BOZEMAN — June 18 will be the first day that Museum of the Rockies visitors can take in an exhibit they’ve never seen before — and probably will never see again.
“Leisure and Luxury in the Age of Nero: The Villas of Oplontis near Pompeii” will illustrate not only the wealth that people loved to show off during the years before Vesuvius did them all in and buried their communities on Aug. 24, 79 AD, but the lives of the slaves who worked to make their opulent masters’ quarters memorable. The exhibit will remain on display through Dec. 31.
“This scale of luxury is hard to imagine. This is how the ‘one percent’ lived,” said Regina Gee, an associate professor of ancient art at Montana State University and adjunct curator of art history at the museum. Gee has been working with two other researchers on organizing the artifacts originally found in the Italian villas and is an expert on the frescoes found there.
A few years ago, she and her colleagues obtained permission from Italian authorities to organize an exhibit of artifacts from the site to travel to the United States — artifacts that had never left Italy.
Gee said the nearly 150 pieces are currently on display at the University of Michigan. They’ll be headed to Smith College in Northampton, Mass., after their six-month stay at the Museum of the Rockies.
The Museum of the Rockies exhibition will thus be the only opportunity for people west of the Mississippi River to see the artifacts.
Those artifacts include marble statues, jewelry, elaborate boxes in which to carry valuables — even an ancient pair of dice.
“There’s nothing that can compare with them,” Gee said. “I still can’t believe we got permission.”
Gee said the exhibit also shows “the human side of the tragedy.”
When the volcano erupted, about 50 people hid in a concrete vaulted storage room, awaiting rescue by boat. It is from those people that exhibitors found gold jewelry and coins “in an exquisite money box,” Gee said, “that people carried with them as they tried to leave. That’s part of the story we get to show people.”
A structure adjacent to the villas is evidence of nearby wine-making. Gee said the ash from the volcano transformed the Pompeii region into a top wine and tomato producer.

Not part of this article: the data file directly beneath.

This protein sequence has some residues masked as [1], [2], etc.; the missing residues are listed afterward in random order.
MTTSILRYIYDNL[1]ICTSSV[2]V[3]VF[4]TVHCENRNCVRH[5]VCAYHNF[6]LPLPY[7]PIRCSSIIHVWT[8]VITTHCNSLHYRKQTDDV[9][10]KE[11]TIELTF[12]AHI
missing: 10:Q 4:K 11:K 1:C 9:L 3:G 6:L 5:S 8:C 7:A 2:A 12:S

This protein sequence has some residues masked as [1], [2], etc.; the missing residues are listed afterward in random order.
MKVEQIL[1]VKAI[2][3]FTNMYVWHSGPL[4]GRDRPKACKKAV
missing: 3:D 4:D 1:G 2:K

Gee’s student, Carol Mealer, predicts in Montana Historian magazine that the exhibition “will dazzle museum-goers of all ages.”
She points to the artifacts from three social strata that will be on display — the very wealthy, the daily activities of household slaves, “and the economic enterprise run by freemen who enabled and sustained the physical and social fabric of elite villa life.”
Quoting Gee, Mealer wrote, “Vesuvius had to bury the region in order to preserve the region.”
The villa is believed to have belonged to the second wife of Emperor Nero, Poppaea. A prominent amenity contained in the villa, constructed on a cliff 40 feet above the sunny Bay of Naples, was a huge swimming pool surrounded by marble sculptures.
“For whatever reason,” the Museum of the Rockies states on its website, “the villa itself had been abandoned by the time of Vesuvius’ catastrophic eruption in 79 AD, but a commercial wine distribution center next door was thriving. Falling ash and pyroclastic (fast-moving hot gas and rock) flows buried empty dining rooms that had seated more than 100 people, an 80-meter swimming pool, private rooms adorned with spectacular frescoes and marble columns resting on mosaic floors ready for re-sale.”
“There have been a lot of great shows about Pompeii, but (the artifacts) are usually cherry-picked items from different villas,” Gee said. “They call it ‘Daily Life in Pompeii’ or something like that. This is something much more specific, and I’m so looking forward to it.”